May 22, 2018

Key findings about American life in urban, suburban and rural areas

Chris Maertz/EyeEm via Getty
(Chris Maertz/EyeEm via Getty)

Major demographic shifts are reshaping the United States. The country is growing in population while becoming older and more racially and ethnically diverse. To some extent, these demographic trends are playing out differently in America’s urban, suburban and rural communities.

These three community types are also on different paths politically. Rural counties have moved in a Republican direction and urban areas have become even more Democratic over the past two decades; the suburbs remain about evenly divided between the two parties.

Despite these demographic and political differences, people across community types have much in common. For example, they are about equally likely to say they are attached to their communities, and they share some of the same concerns about issues in their areas.

Here are some key findings from a new Pew Research Center report about the attitudes and experiences of urban, suburban and rural Americans:

1Suburbs are growing faster than urban and rural areas. Since 2000, suburban counties saw a 16% increase in population, compared with increases of 13% and 3%, respectively, in urban and rural counties. The overall share of U.S. residents who live in suburban counties has also risen during this period, while holding steady in urban counties and declining in rural ones.

The growth in suburban areas since 2000 is driven by several factors. More than 6 million Americans who used to live in urban and rural counties have migrated to the suburbs, and more than 5 million international immigrants have settled there as well. While urban counties have also had an influx of international immigrants since 2000 (7 million), they have lost 5 million residents to suburban and rural areas. In contrast, in rural counties, the number that moved out to other types of communities since 2000 modestly exceeded the number that moved in. All county types saw more births than deaths during this time period.

2Suburbs are aging more rapidly than urban and rural areas. Nationally and in each community type, the 65-and-older population has grown more sharply since 2000 than any other age group. But while older adults are a higher share of the population in rural areas, suburban counties have seen the largest increase. The 65-and-older population has grown 39% in the suburbs since 2000, compared with 26% in urban and 22% in rural counties.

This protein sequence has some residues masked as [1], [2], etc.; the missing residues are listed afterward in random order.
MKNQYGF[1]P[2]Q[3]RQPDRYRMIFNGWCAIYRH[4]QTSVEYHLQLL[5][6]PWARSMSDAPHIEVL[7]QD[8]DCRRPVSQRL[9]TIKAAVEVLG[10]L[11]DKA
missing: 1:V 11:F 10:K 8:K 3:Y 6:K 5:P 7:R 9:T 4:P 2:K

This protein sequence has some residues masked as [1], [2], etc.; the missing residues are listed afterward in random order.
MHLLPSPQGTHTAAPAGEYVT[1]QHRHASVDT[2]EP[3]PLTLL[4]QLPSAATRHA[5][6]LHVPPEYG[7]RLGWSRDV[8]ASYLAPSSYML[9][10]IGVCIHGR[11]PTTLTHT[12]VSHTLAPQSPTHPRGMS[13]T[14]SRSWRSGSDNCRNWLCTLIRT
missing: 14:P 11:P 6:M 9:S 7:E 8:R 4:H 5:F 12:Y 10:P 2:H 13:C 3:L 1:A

3A majority of rural residents perceive an urban-rural divide over values. About six-in-ten rural residents (58%) say the values of urban dwellers are very or somewhat different from theirs, while about half (53%) of urban residents say those in rural areas have values that don’t align with theirs.

There is a clear political dimension to this perceived values gap. Most Republicans and Republican-leaning independents in urban (64%) and suburban (78%) communities say people in rural areas share their values, while Democrats and Democratic-leaning independents in these communities see a values divide with those in rural areas. On the other hand, Democrats in suburban and rural areas are far more likely than their Republican counterparts to say urban residents share their values.

4Urban and rural Americans have widely different views on some social and political issues, but differences can shrink when accounting for partisanship. People in urban areas are far more likely than those in rural communities to say abortion should be legal in all or most cases, that the government should do more to solve problems, that the economic system unfairly favors powerful interests and that whites benefit from advantages in society that black people do not have – but these differences shrink when accounting for partisanship. (A 62% majority of urban adults are Democrats or lean Democratic, while 54% in rural areas identify with or lean toward the Republican Party.)